DDA: Woodland Station Is Out of Our Hands

Group Must Now Address Development Activity Outside of Tava House

Rick Langenberg

The Woodland Downtown Development Association reached a new milestone last week.

It conducted one of their quickest sessions in recent memory. More importantly, no discussion occurred over Woodland Station, a subject that has grabbed center stage at virtually every DDA session for the last five years.

And in reality, this project site, once the mecca of rodeo action for decades in Woodland Park, has been on the town’s development radar since 2005, shortly after the property changed hands from the Woodland Park Saddle Club to the DDA.  The number of failed ventures at this site has become a thorn in the side of the DDA, almost resembling a development soap opera of sorts, or a bad reality TV show.

The number of failed Woodland Station bids even included the city, which mulled putting the Aquatic Center there.  But the costs of financing the associated infrastructure forced them to consider an alternative location, resulting in the current pool facility, just outside the Woodland Park High School.

But the latest proposal, made originally by Derek Waggoner, several years ago, proved to be the turning point. This bid calls for a restaurant, tap house, event center and a mountain hub for Victor Matthews’ Paragon Culinary School.

For the most part, members were still ecstatic over the sale of the Woodland Station property to the Tava House Properties, setting the initial green light for the first phase of the development.  The second phase could include housing, according to preliminary drawings.

“Woodland Station is sold,” said DDA Vice-Chairman John Gemelke, who confirmed earlier reports that the $800,000 cash deal for 6.3 acres for the sale of the property has been completed, at last week’s brief session.  DDA officials say the property is now in the hands of the city.  “The fun is just beginning,” quipped Gemelke, who elaborated slightly on the signing party held recently, with a final celebration at 911 Reserve.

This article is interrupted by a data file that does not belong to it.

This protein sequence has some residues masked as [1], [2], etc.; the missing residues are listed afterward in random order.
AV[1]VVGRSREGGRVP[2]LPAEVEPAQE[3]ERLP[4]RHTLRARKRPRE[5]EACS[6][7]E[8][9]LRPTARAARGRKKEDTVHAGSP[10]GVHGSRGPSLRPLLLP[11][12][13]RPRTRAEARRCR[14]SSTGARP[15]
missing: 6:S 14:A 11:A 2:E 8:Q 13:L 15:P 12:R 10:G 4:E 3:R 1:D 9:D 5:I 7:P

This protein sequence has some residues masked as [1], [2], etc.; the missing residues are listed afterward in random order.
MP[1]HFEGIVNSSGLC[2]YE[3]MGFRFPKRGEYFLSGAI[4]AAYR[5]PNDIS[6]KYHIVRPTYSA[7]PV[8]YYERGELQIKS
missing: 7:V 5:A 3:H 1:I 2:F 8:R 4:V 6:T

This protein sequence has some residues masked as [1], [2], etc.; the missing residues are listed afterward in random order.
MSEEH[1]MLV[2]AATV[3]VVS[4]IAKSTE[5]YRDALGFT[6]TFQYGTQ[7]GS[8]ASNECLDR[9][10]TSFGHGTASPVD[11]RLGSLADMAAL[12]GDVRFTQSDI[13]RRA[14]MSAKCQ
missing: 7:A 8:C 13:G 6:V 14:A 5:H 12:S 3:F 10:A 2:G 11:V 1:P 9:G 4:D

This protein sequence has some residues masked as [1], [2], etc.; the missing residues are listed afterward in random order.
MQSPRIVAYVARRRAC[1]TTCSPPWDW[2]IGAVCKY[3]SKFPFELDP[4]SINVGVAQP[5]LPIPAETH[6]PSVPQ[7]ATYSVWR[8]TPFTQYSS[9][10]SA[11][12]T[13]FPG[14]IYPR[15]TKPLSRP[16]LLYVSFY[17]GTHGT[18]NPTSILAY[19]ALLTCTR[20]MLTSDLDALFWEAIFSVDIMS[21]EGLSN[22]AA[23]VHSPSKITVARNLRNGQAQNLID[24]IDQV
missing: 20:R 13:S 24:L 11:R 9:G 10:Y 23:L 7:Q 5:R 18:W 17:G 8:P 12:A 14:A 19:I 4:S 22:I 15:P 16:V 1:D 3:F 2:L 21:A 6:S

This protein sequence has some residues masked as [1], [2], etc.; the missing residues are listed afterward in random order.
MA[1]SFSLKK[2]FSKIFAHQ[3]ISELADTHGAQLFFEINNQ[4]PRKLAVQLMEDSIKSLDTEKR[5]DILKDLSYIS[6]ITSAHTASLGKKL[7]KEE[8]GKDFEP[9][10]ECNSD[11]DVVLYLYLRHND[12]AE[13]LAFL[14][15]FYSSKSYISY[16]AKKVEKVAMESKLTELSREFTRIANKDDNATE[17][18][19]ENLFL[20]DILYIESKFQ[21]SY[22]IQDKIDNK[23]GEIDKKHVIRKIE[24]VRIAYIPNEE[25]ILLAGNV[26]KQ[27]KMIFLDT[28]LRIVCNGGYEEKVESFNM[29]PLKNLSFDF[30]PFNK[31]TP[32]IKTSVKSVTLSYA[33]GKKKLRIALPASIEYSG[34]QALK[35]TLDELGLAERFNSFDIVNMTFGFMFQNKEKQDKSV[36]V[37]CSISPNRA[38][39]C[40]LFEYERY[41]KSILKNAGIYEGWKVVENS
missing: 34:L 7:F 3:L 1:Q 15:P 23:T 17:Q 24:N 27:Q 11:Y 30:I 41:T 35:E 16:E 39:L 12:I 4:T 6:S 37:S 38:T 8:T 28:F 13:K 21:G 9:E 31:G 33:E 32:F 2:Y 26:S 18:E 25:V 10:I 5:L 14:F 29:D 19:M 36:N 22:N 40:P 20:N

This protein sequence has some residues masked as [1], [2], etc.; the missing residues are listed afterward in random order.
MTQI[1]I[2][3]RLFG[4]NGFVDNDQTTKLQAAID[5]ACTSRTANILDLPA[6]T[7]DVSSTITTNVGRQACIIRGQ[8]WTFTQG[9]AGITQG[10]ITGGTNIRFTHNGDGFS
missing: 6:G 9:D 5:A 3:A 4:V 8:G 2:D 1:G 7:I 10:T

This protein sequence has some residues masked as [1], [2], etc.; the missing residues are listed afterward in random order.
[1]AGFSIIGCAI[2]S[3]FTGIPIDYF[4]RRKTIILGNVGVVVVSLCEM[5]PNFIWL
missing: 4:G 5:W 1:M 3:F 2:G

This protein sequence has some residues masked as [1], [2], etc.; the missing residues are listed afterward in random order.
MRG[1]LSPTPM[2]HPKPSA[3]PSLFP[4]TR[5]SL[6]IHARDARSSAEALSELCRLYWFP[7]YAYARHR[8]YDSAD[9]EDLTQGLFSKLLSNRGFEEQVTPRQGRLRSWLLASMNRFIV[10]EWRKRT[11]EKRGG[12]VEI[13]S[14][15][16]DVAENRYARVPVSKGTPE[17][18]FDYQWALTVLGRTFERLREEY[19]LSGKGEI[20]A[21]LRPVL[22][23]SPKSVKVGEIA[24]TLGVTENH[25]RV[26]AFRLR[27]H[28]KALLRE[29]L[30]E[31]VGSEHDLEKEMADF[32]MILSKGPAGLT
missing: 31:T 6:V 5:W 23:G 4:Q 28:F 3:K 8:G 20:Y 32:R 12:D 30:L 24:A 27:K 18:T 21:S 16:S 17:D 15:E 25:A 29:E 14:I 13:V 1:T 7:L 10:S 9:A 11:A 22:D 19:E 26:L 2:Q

But according to Woodland Park Planning Director Karen Schminke, a real detailed process awaits the Tava House group, in order to move forward with their project. The group initially must present a site plan and subdivide their lots.

Plus, the group must address environmental concerns dealing with reported benzine plume, located beneath the soil on the property.

City Manager Michael Lawson cited infrastructure and drainage as some of the main hurdles. He said the project will now be solely addressed by the city.

But if the developers want to obtain a TIF (Tax Increment Financing) deal, then the Tava House project will come back to the DDA for their consideration, according to Lawson.

The city manager sees the DDA now focusing on other areas of local development and improvements within its district.

For months, the DDA has been focused mainly on Woodland Station.  That no longer will be the case.

Still, the new Woodland Station development faces months of going through planning and regulatory hoops.

“It is a long process,” said Schminke, who didn’t want to speculate on any possible ground-breaking date for the Tava House project. City officials and DDA leaders agree that the approval process is quite complex.

Still, they are cautiously optimistic about the latest deal, which has advanced much further than other Woodland Station pursuits. The original development rendering almost resembled a ski village with a projected price of $60 million. At the time, the development was named Woodland Village. Since then, various bids have been proposed, including an attempt by the previous board to turn the area into a park.

But none of these efforts, featuring a variety of national, state and local investors, have panned out.

The pandemic didn’t help, with officials wondering if this property would ever get sold.

In other action, the board heard a brief presentation by an applicant for a vacated board position from Eric Cabrera, who owns the Donut Mill. He cited a strong interest in getting involved with the DDA and cited his community ties.

His application will be forwarded to the city council, which will make the final decision. He would replace Matt McCracken, who recently stepped down.